Bankruptcy terminology, so familiar to lawyers, stymies clients. Even common English words seem to flumox our clients. We are a pair, divided by our common language.
Even without legal jargon, we talk past each other.
Words at war
How do we misunderstand each other? Let me count the ways:
- Property: I don’t have any property, lost the house to foreclosure last year.
- Property 2: I don’t own the house, the bank does
- Here are my debts: I’m current on everything else
- Value: well, no, I couldn’t sell it for that today
- Debts: not my debt, my (brother, child, parent) is the primary borrower
- Assets: you want bank accounts too?
- Legal rights: I didn’t include it because I haven’t filed the case
- Taxes: Nothing’s owed because I haven’t filed the return
- Ownership: not mine since I put title in my son’s name
- Full disclosure: sure I have clothes, they’re not worth anything
- Transfer that’s a bus token, isn’t it?
- Letter from court yes, it does have numbers down the left margin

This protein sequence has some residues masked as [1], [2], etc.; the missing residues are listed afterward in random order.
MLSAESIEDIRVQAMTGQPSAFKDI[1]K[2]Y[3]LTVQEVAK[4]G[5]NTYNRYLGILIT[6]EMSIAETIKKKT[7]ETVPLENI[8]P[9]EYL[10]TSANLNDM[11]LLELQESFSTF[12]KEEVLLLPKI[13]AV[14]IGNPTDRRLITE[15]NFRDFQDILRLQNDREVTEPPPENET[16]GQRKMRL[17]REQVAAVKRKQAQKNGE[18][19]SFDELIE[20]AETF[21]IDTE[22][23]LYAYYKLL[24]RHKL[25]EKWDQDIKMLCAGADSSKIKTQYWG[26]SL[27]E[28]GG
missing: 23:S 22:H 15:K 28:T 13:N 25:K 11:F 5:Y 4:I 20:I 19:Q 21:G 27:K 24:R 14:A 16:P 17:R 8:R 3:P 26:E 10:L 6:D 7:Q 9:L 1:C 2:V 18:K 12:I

- Inheritance: none: probate is still pending
- Real estate it really belongs to the bank
- Inheritance : yes, when my parent passes
If you’ve seen more than three clients, you’ve experienced the fact that, between the choice of our words and the client’s understanding (or misunderstanding) of the law, what appears to be the same question can produce wildly different answers.
My friend and colleague Susanne Robicsek recounted the client who vehemently denied having a sofa or a davenport, but admitted to having a couch.
For this reason, a skilled practitioner comes at these essential questions with different words, in different contexts, in writing and in interview, to wring the necessary information from the debtor.
The consequences of not getting the information right range from embarassing to malpractice. So, it’s worth the effort.
Your turn. What words get mismatched answers from your clients?
More on the initial client interview
Image courtesy of sifter.